The cop approached, her sopping wet purse in his hand.  “You kids been drinking?” he asked, setting her purse on the bumper beside her.

            She looked up at him and shook her head.  “Nope.  Just pissed off.”

            She tipped the bag sideways and watched as the water drained from it.  The contents were ruined, anyway, just as waterlogged and sodden as the corpse in the car. 

            Suddenly, she spoke.  “He knocked himself out,” she said, to none of us in particular.


            “He hit his head when the car slammed into the water and got knocked out.”  She started to cry, but continued to speak.  “There was this show on TV the other day, how the government in Holland did some big study.  They have all these canals there, and people drive into them all the time.”

            I wrapped my arms around her and held her tight.  “Don’t worry about that now,” I told her, but she was insistent. 

            “They wanted to know why they all kept drowning, even when the canals weren’t that deep.  They studied the problem for months and found out people weren’t wearing their seatbelts.  When the car hits the water, they hit their heads and drown, simple as that.”

            She glanced over at the car.  They were zipping Brian into a body bag now and she let out a sob of despair.  “I tried to get him to slow down,” she wept, “but he just laughed and drove even faster.  I put my seatbelt on because I remembered about Holland, but I never dreamed he’d really do it.”

            Her grandfather blanched.  “Are you saying he drove the car into the water on purpose?” he asked her.

            “No.  I don’t know.  Maybe.”


            After a lot more questions, we were finally dismissed, and I walked along with them to her grandfather’s Jaguar. 

            Suddenly, a sweet-looking Aston Martin pulled up at the scene and a middle-aged woman came leaping out and ran toward us.  Some shift in the girl’s body language told me to let her go, that she was expecting this attack and meant to face it head-on.  She even seemed to brace herself for it, and I watched as the woman slapped the girl very hard across the face.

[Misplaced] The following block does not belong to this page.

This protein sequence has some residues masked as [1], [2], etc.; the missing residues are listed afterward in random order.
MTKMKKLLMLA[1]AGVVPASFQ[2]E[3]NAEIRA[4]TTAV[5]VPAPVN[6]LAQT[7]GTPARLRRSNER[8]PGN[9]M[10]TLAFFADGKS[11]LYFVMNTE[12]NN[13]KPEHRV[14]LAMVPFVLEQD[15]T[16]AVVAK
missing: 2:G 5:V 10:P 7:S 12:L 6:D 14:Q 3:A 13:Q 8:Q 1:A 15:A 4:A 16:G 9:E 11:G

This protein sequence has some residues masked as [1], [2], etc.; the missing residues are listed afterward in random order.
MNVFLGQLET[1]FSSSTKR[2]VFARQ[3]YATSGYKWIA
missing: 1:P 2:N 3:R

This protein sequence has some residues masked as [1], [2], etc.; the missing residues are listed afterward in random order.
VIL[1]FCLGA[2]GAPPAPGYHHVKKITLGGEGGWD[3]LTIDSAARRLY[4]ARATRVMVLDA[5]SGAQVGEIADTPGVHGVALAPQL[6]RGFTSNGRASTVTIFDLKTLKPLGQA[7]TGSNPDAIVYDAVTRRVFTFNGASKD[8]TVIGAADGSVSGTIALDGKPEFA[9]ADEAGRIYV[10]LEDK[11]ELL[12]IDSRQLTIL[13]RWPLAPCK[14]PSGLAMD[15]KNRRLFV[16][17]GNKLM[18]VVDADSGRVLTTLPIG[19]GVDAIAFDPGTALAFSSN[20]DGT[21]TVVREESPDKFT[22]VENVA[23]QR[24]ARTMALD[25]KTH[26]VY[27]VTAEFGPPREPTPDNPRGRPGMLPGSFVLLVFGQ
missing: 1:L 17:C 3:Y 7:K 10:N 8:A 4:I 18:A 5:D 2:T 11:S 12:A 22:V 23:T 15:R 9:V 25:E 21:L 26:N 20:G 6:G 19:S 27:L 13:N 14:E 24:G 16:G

The girl seemed to falter, and then she went down to her knees, apparently more injured by the slap than she was by the wreck itself.  The cops on scene instantly ripped the woman away, but her husband approached the girl calmly and helped her to her feet.  He begged his wife’s pardon, blaming it all on her quite understandable grief.

            “Don’t you dare apologize to that little bitch for me,” said his wife.  “This is all her doing.  She’s the one who killed my boy.”

            The man tuned his wife out and turned back to the girl, who stood there looking dignified—as dignified as possible, sopping wet, with a dirty, red slap mark on her face. 

            “Please don’t listen to her, Lisa,” the man pleaded softly.  “She doesn’t mean a word of it.”

            Surprisingly, the girl appeared to harbor no ill will toward Brian’s mother and politely asked the police to let the woman out of the handcuffs.  She turned back to the woman’s husband then and smiled weakly.  “Go on, Geoffrey.  You can call on me tomorrow.”

            “Of course,” he said, taking his wife in his arms and holding her firmly.  “Of course, my dear.”  He led the reluctant woman away as we stood there watching, and a moment later, they drove off.

            “Wow,” I said.  “That was intense.”

            Her grandfather (“Call me Sid.”) turned to me.  “Yes,” Sid told me.  “Claire is prone to strong hysterics.”

            He paused to settle Lisa into the car, and then he turned back to me.  “You look a fright, dear boy.  Why don’t you follow us back to our house?  We live quite near.”

            I was about to politely decline, but then I glanced quickly into the car.  Lisa met my gaze head-on and laid her hand on the glass, and one look into those beautiful, haunted eyes of hers was enough to make me accept.